The leaves of the common rue herb, ruta graveolens or herb of grace is bitter. When the leaves are crushed, the strong aroma isn't very pleasant. But the plant is a natural insect repellent. Planting rue in the garden helps protect other surrounding plants from pests and also from cats and dogs.
The garden rue was used as medicine by the natives of Europe to treat digestive problems, hysteria, nervous problems, bites, stings and poisoning. Many modern herbalists do not recommend ingesting rue herb because they believe all parts of the plants are poisonous. However, small quantities of rue are still used to add flavor to cream cheese, egg, fish and meat dishes and salads especially in Mediterranean foods.
Researchers discovered that rue extract contains compounds that have antibacterial, antifungal and antispasmodic properties and is an abortifacient. Rue has the potential to prevent the spread of some viruses, cancer of the mouth and warts because of its ability to interact directly with DNA replication.
Rue herb extract may be taken internally but with extra caution. It should be diluted and taken in very low doses. Pregnant women shouldn't take rue internally because it is an abortifacient and will stimulate the uterus and the onset of menstruation.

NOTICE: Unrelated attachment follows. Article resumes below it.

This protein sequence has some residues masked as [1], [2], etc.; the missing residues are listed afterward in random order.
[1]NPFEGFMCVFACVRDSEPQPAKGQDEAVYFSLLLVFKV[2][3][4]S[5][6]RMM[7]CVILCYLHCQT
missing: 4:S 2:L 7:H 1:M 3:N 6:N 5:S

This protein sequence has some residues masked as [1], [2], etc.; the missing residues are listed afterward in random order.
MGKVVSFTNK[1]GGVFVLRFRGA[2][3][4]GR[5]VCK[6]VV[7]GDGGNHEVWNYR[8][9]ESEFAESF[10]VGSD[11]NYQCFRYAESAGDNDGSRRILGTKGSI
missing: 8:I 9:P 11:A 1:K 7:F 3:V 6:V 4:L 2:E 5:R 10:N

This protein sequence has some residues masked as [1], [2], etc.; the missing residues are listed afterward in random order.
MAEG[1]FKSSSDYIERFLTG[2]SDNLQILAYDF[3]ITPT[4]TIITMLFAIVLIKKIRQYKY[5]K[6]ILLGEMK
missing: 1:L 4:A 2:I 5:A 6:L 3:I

It is helpful for women who experience menstrual delay, suffer menstrual cramp or wish to increase menstrual flow. However, if you plan to get pregnant sometime in the future, it's best to avoid using rue herb to stimulate menstruation. It is safer to take blue cohosh, dong quai, motherwort or yarrow.
Another benefit of eating rue in small quantities is its ability to treat digestive problem especially in relieving intestinal gas or flatulence. It may also expel intestinal worms. Chewing only 1 rue leaf may provide relief from headache, giddiness and heart palpitation.
In homeopathy, rue tincture is used as a remedy for arthritis, neuralgia and rheumatism. Rue oil which is extracted through steam distillation from the leaves should be used as anointing oil or a rub and for external use only. You should not inhale the scent as it is toxic and will hurt the mucus membrane.
You can use rue oil as an ointment or poultice for gout, joint pains, sciatica and sprains but always blend it with carrier oil or neutral oil.
When trimming or pruning rue plant, you must wear rubber gloves and cover your skin. This is because it contains furocoumarins and when it comes in contact with the skin, it will cause irritation and an allergic reaction and form blisters and rashes especially if your skin is exposed to sunlight. It is a good insect repellent but you should not rub the sap on your skin.
If rue is taken in high dosage or large amount, it may cause vomiting and interfere with the functions of the liver.